Some brands are already leading with this by innovating in snacking categories using macro trends like well-being, and looking at healthier alternatives like kale, or green trends like sustainable plant-based bars, and even innovating in consumption moments through products like packaged olives that can be consumed on the go.
Optimise brand impact amid limitations
An additional element of the restrictions – the ban on online advertising, and TV advertising before 9pm – could have an impact on brands. However, our research shows that paid media isn’t the biggest driver in terms of impacting attitudes towards food and drinks brands. In fact, it is earned media. Thus, there are going to be ways brands can work with this challenge including optimising their use of owned and earned social media, brand website or online store.
The advertising restrictions apply only to specific product campaigns; brand advertising will still be permitted. Brand campaigns can be a useful tool for building brand positioning, top of mind awareness, associations, and consideration, which can all impact the shopper’s decision-making at the point of purchase.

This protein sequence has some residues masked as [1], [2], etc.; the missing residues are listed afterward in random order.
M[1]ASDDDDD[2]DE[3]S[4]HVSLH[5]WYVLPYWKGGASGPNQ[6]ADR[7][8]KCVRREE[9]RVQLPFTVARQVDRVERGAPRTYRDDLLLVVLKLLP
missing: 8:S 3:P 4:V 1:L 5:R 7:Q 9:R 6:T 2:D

In an HFSS-regulated world, consistency across all brand experiences becomes even more important. Consistency helps to connect every brand encounter the consumer has, building up a stronger set of mental associations that represent the brand. The more coherent these are, the more easily the brand comes to mind at key moments to influence purchase decisions
The HFSS legislation will present challenges for brand and retailers, but there are also opportunities to unearth. Watch our on-demand session from Kantar Talks, which explores the topic in more depth and gain valuable insight from experts across Kantar.
At Kantar, our unique breadth and depth of experience means that we are ideally placed to help clients tackle this as a holistic challenge and a growth mindset. We are helping many manufacturers to tackle these challenges with bespoke consultation. Please reach out to find out more.